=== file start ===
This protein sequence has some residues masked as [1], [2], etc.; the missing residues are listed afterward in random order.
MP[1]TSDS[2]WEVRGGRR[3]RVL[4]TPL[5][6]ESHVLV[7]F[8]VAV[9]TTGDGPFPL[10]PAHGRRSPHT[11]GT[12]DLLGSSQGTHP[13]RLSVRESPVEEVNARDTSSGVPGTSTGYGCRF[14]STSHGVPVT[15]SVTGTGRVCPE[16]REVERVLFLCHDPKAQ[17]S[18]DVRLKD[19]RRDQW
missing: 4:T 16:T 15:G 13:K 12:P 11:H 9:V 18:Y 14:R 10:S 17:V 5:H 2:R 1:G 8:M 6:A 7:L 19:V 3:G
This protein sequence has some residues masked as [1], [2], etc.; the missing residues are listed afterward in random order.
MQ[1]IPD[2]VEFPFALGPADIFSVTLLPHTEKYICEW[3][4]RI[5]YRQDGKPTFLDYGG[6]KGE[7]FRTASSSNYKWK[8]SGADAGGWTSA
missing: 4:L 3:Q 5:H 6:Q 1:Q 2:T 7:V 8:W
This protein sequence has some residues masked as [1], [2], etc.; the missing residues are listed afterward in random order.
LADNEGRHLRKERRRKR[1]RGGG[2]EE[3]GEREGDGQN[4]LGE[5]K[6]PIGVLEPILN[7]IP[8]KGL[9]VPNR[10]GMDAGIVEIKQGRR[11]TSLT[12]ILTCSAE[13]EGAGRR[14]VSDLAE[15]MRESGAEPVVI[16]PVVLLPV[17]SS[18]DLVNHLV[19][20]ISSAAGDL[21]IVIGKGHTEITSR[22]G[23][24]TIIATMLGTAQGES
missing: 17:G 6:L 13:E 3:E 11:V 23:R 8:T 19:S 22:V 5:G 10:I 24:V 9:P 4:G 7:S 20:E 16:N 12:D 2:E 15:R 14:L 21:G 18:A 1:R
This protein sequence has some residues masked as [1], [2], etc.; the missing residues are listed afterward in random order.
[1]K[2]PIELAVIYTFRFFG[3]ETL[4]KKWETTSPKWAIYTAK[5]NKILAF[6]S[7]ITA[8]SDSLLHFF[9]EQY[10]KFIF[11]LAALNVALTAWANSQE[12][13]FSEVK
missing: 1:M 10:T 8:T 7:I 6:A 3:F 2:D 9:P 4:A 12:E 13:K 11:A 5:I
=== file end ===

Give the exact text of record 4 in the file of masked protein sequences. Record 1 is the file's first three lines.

This protein sequence has some residues masked as [1], [2], etc.; the missing residues are listed afterward in random order.
[1]K[2]PIELAVIYTFRFFG[3]ETL[4]KKWETTSPKWAIYTAK[5]NKILAF[6]S[7]ITA[8]SDSLLHFF[9]EQY[10]KFIF[11]LAALNVALTAWANSQE[12][13]FSEVK
missing: 1:M 10:T 8:T 7:I 6:A 3:F 2:D 9:P 4:A 12:E 13:K 11:A 5:I